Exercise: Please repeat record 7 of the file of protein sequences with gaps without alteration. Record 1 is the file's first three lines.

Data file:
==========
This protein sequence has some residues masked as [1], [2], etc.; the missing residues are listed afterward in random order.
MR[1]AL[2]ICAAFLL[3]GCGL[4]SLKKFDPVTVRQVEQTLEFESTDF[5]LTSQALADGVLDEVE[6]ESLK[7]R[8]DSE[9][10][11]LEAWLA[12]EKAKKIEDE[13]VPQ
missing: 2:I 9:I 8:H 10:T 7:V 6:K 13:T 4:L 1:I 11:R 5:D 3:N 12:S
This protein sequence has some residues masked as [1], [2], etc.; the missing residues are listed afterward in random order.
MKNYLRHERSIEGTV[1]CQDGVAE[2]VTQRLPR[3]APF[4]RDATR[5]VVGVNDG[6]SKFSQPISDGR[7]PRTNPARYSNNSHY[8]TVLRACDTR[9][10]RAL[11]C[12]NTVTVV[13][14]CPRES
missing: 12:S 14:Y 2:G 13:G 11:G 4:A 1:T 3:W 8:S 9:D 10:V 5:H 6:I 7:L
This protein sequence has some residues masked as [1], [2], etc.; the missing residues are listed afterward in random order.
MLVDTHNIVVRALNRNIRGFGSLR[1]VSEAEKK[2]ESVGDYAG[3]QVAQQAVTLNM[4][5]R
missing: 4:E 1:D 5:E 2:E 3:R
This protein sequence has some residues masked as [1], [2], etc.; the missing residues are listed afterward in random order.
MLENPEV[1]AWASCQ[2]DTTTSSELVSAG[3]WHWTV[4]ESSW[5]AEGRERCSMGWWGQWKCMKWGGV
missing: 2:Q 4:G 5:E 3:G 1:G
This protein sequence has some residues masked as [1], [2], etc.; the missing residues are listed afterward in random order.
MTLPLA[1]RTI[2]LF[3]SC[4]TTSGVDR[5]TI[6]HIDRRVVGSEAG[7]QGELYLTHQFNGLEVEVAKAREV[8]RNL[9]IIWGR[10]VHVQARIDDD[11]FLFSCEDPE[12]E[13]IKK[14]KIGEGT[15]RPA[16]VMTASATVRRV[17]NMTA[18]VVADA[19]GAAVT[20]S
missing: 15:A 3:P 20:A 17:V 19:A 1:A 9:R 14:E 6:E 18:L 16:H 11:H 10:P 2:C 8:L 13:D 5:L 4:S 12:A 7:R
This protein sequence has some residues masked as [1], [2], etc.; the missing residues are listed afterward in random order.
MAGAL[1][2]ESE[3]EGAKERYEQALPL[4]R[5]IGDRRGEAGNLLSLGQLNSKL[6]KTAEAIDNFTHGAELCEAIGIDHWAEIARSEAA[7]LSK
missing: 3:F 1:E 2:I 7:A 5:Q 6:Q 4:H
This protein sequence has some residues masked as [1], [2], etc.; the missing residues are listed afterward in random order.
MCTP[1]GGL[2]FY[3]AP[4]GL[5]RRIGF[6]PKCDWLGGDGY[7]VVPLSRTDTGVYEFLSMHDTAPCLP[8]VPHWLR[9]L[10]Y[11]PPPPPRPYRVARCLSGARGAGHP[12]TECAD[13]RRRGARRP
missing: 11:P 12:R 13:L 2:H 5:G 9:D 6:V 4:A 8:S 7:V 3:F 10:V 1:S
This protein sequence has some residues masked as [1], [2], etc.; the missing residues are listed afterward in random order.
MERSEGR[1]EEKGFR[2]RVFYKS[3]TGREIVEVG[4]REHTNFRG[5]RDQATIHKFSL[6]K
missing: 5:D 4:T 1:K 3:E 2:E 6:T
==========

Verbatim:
This protein sequence has some residues masked as [1], [2], etc.; the missing residues are listed afterward in random order.
MCTP[1]GGL[2]FY[3]AP[4]GL[5]RRIGF[6]PKCDWLGGDGY[7]VVPLSRTDTGVYEFLSMHDTAPCLP[8]VPHWLR[9]L[10]Y[11]PPPPPRPYRVARCLSGARGAGHP[12]TECAD[13]RRRGARRP
missing: 11:P 12:R 13:L 2:H 5:G 9:D 6:V 4:A 8:S 7:V 3:F 10:V 1:S